On the one hand, we have TV contestants on Fear Factor nuzzling hordes of rats or spiders. On the other hand, we have CBS flashing a quick peek at Janet Jackson's starboard mammary gland during the Super Bowl. And why? Because it's harder than ever to make a connection with a population that has grown inured to damn near every conventional stimulus. So let's try feeding hapless Survivor contestants camel testicles and see whether we can get Mr. & Mrs. Middle America to experience a faint shudder.
It's this monstrous level of human disconnection that is commented on with slashing wit in Charge, a co-production of Cleveland Public Theatre and TITLEWave Theatre. Playwright Eric Kaiser has created a splendidly absurd and twisted world in which people are confined to their rooms, since the toxic sky outside has morphed into a queasy greenish slime. The reason for this ecological disaster is never addressed ("Clear Skies Initiative"?); the story focuses instead on the reality-challenged coping techniques of one couple, George and Martha, and their robot servants, Gigi and Pierre.
Tucked in bed with virtual-reality goggles strapped to his head, George furiously finger-pops his computer keyboard like Jerry Lee Lewis on crack, playing serious head-surfing games with unseen opponents, the payoff being each other's amputated toes. Meanwhile, his wife lies next to him on the other side of a pile of remote controls and tries to add drama and poetry to her life by reprogramming her robots to put her in touch with suffering people -- at arm's length, of course. So the French maid, Gigi, is transformed into a ghetto sister and performs her designated role between periods of feeding her masters intravenously and servicing their colostomy bags.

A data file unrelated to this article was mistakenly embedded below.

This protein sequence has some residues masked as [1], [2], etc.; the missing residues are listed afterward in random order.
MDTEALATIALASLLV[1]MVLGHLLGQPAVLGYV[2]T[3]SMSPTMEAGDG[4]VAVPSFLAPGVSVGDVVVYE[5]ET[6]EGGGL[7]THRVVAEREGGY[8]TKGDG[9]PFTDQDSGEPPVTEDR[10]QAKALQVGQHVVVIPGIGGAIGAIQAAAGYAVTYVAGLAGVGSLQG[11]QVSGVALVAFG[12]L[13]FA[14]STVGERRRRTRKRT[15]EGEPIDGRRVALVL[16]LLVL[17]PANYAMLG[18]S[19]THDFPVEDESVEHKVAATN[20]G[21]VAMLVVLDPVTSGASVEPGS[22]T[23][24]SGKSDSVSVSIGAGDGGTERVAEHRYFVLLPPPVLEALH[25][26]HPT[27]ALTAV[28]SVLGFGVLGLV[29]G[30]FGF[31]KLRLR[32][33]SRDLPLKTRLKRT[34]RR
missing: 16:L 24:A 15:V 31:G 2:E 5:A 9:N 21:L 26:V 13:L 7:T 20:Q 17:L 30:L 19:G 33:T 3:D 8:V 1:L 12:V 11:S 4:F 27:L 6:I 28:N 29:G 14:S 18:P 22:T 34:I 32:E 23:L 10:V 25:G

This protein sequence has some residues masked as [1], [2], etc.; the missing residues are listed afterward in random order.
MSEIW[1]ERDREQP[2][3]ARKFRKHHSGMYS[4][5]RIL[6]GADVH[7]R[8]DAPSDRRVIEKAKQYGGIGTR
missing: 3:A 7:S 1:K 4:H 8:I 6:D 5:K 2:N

This sounds gross, but it isn't; Kaiser's fiendishly up-tempo script never lingers for long on any one thought. The result is a hysterical theatrical maelstrom, augmented by the frequent appearance of a diseased beggar relentlessly selling Chiclets out of a briefcase. This over-the-top fantasy is tuned to the ideal level of manic intensity by director Greg Vovos, so that the 80-minute show never loses its frenetic appeal.
In a terrifically go-for-broke cast, Jill Levin and Kato Buss stand out -- or rather lie out -- as the mostly bedridden couple. Buss is a riot, whether he's lost in his gamesmanship, his head swaying like Stevie Wonder in mid-croon, or arguing with his wife about his next body-part bet. Levin's Martha obsesses about the visible veins on her face and is pleased with the coughing jags that remind her she's human. Marni Task and Joe Milan display dexterity as the adaptable androids, each dialing up dialects to deliver tragicomic mini-soliloquies. And as the beggar, androgynous Perren Hedderson looks and sounds like Pee Wee Herman on acid as he slithers around, his Chiclets always and incongruously at the ready.
In a world of dissociation, here's a show that connects at several levels simultaneously, leveraging plenty of visceral laughs from the ominous absurdities that surround us.